As an Australian model living in New York City, I had the pleasure of attending New York Fashion Week this year. I saw collections from talented designers and stunning clothes both on and off the runway. It was busy running from venue to venue, but the shows, presentations and after parties were so much fun that it was worth the chaos. Many Fashion Week opportunities came through just days (or even hours) before the events, so I had to do some last-minute shopping.
Unfortunately, last minute shopping for high-fashion pieces as a woman who wears a larger size was tricky, if not impossible. When I was shopping for Fashion Week events, I called four department stores and was disappointed to come home with basically nothing. Then I turned to the stores and boutiques in my neighborhood to find out that a) they don’t carry my size or b) they do carry it, but already sold out of the item. I managed to come home with a new pair of shoes and a few pieces from my local boutiques, including a belt and blazer. I finished off my looks with clothes I ordered off the Internet, crossing my fingers and hoping the pieces fit. I made it work, of course, between pieces I already owned and new pieces here and there, but it wasn’t easy.
On the runway and in campaigns and editorials, you are starting to see more diverse models – models of size, models of color, models of different abilities – and that’s really exciting. But that diversity is still not reflected on actual clothing racks, especially in designer stores. We have a long way to go before the changes making their way into the fashion industry’s conscious result in men and women of all sizes having the same access to clothes that fit.
Yes, this is an exciting time for the fashion industry, and I’ve witnessed first hand the changes that are already starting to take place. When I was a kid, I had to shop in the ladies’ section because the kids’ clothing was too small. Now there are clothes made for bigger kids. As a teenager, I was bullied because I was taller and bigger than my peers, but overcoming the bullies made me a stronger woman. When I was discovered at a fashion event in Australia, I didn’t really think modeling was possible at my size. It wasn’t until I landed in New York that I was really accepted for my size and could be comfortable knowing that when I showed up for a job, I would fit into the clothes they had.
I love fashion, and I’m constantly shopping for a new look. On a free afternoon, I’m walking along Fifth Avenue, browsing a boutique or department store, shopping online or reaching out to friends on Instagram to ask, ‘where did you get that?’ It’s frustrating that, when I go shopping with my friends, all I can purchase is a hat or handbag. Even when shopping online, there are fewer options for larger sizes, and once they sell out, that’s it. It’s crazy to think that in a country where the average woman is a size 14, there is so little size 14 clothing actually out there.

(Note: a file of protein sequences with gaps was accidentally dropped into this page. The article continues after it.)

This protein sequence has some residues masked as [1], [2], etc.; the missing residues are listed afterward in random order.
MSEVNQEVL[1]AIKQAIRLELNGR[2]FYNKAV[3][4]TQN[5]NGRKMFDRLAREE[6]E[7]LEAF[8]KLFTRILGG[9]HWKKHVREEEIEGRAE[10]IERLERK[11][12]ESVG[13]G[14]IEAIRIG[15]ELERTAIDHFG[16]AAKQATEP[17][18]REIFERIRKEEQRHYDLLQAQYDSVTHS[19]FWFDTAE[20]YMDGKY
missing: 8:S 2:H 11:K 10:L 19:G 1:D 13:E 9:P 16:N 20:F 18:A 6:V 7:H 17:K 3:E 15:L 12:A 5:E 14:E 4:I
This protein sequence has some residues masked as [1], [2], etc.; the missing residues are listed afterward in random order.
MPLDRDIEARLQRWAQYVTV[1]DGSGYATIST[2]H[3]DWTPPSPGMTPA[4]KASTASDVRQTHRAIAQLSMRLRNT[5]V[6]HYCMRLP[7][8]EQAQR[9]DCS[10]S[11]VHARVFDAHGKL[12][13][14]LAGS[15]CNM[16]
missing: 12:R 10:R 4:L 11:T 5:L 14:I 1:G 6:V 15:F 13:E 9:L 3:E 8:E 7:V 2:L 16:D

Shopping isn’t as fun when you have to go to a ‘special’ store or order off the Internet to get your clothes. It becomes a chore – just ask some of my friends who are athletes. Try finding a business suit as a rugby player. You’re not going to find it on the racks at the department store or a designer boutique.
As for my personal style, it’s something that you might not expect to see on a woman with curves. One night, I will wear a tight dress showing off every inch of my body and the next night, I’ll be draped in fabric. I love layering. I love wearing low-cut garments. Really, I love anything that pushes the boundaries.
While there are a handful of beautiful brands catering to women of all sizes, many designers that do style for larger women sell oversized, shapeless or boxy pieces. That creates a significant disconnect between how we want to dress and what’s actually available. We want to show off our bodies with clothes that highlight everything, including our curves.
Overall, I’d say there has been a huge change on the runway and in campaigns with more diverse models. That’s a great thing, but it’s not enough. Seeing a woman of size on the cover of a magazine shouldn’t be newsworthy, it should just be like ‘oh, there’s a model on the cover.’ And being able to buy clothing of any size in a boutique or department store shouldn’t be a struggle. It should just be ‘hello miss, what size can I get you?’ We are on our way there and getting closer every day, but we just aren’t there yet.
There is a great deal of potential in this still largely untapped market and new designers entering the industry have a real opportunity to embrace this potential in their collections. If the designers I love created pieces in my size, I would be happy to pay a more expensive price tag. The next New York Fashion Week is only a few months away, and I’m already thinking about my outfits. But in case I need to shop last minute, I hope by then I’ll have a bit more luck.
All photos courtesy of Georgina Burke taken by Heather Hazzan and Nic Padron.